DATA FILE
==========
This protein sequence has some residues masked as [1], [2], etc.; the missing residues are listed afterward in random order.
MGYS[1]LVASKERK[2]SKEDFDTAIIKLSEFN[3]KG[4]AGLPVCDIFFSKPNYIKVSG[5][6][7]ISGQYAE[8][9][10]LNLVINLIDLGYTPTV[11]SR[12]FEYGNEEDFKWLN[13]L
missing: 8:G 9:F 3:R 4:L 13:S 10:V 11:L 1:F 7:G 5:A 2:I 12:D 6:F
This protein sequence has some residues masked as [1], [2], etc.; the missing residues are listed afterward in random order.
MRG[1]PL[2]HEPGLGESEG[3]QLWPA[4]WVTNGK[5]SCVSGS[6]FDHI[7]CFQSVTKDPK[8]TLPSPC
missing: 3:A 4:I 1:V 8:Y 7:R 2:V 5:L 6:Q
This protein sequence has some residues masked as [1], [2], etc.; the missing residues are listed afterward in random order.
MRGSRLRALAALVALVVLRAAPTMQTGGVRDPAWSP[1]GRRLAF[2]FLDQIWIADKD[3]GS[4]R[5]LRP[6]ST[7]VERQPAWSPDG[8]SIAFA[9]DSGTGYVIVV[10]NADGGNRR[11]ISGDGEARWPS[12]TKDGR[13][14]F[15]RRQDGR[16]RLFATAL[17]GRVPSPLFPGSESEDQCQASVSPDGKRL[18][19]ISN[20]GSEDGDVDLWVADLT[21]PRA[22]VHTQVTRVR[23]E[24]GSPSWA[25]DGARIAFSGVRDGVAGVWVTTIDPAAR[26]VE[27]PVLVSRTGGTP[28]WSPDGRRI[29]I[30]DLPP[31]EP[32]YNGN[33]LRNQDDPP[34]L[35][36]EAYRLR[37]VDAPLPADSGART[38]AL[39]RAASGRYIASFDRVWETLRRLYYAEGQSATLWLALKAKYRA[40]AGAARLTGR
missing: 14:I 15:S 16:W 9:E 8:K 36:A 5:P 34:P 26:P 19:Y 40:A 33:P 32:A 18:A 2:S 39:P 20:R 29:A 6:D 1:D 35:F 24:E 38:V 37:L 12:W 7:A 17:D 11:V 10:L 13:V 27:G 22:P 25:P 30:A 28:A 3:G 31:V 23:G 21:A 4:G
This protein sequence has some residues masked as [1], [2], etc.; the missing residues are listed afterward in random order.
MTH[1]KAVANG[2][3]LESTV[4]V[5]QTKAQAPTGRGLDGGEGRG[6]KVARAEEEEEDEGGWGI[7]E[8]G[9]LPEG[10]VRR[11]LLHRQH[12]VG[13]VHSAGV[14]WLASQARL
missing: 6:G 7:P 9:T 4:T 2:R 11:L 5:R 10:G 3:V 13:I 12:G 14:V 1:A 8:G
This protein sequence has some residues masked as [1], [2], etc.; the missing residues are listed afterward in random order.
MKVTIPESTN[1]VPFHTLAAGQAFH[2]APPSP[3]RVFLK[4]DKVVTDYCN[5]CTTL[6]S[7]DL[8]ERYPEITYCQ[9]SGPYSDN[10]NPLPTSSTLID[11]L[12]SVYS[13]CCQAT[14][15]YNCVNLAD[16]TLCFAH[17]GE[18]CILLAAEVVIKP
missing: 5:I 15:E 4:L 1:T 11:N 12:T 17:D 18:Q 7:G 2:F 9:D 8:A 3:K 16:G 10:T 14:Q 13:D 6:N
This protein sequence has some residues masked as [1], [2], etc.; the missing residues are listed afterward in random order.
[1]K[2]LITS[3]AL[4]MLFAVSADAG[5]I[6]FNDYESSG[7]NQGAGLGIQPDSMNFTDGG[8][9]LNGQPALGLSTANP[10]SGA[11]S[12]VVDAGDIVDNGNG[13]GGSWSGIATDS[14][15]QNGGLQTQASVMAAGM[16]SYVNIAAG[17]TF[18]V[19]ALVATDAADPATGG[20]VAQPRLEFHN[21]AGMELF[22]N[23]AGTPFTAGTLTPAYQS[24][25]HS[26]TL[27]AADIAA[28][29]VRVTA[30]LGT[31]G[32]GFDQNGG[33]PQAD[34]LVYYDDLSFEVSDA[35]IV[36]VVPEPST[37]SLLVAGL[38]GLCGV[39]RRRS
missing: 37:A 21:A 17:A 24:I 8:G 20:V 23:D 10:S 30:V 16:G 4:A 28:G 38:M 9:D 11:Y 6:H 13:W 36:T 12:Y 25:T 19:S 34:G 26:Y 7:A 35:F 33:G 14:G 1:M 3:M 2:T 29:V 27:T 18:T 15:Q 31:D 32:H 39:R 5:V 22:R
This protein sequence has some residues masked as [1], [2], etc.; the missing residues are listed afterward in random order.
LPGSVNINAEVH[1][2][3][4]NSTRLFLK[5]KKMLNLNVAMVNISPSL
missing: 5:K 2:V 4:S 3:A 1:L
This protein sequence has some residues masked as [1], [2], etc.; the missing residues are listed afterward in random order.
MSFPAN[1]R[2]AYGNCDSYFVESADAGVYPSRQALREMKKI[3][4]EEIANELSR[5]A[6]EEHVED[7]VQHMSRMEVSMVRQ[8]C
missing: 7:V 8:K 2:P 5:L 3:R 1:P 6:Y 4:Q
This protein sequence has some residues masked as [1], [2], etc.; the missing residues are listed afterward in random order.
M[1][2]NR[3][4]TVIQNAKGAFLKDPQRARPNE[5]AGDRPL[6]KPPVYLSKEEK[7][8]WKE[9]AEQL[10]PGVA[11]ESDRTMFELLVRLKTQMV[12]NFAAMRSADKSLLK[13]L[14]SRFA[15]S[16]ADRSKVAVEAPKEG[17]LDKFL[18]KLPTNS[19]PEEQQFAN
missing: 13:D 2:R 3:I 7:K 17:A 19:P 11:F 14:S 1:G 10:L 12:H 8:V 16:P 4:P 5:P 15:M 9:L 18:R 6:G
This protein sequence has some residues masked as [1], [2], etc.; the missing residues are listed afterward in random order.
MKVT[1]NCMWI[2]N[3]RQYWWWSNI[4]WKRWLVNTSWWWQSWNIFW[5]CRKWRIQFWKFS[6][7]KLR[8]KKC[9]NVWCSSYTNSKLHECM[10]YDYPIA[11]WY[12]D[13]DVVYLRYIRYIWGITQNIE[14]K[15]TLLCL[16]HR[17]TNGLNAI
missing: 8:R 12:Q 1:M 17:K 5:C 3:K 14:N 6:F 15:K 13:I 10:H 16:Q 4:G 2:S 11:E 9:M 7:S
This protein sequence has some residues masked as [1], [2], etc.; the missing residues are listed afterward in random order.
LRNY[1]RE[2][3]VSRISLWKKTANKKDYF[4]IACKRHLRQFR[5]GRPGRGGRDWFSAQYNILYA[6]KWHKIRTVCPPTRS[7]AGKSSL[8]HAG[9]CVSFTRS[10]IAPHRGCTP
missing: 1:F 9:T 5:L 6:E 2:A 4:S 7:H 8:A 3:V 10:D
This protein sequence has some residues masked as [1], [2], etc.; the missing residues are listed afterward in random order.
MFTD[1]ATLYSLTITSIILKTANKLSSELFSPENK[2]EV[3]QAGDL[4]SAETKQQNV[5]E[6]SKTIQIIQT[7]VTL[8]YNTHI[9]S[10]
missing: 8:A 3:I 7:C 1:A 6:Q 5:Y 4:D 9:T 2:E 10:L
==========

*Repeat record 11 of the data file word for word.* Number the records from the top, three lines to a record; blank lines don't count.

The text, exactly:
This protein sequence has some residues masked as [1], [2], etc.; the missing residues are listed afterward in random order.
LRNY[1]RE[2][3]VSRISLWKKTANKKDYF[4]IACKRHLRQFR[5]GRPGRGGRDWFSAQYNILYA[6]KWHKIRTVCPPTRS[7]AGKSSL[8]HAG[9]CVSFTRS[10]IAPHRGCTP
missing: 1:F 9:T 5:L 6:E 2:A 4:S 7:H 8:A 3:V 10:D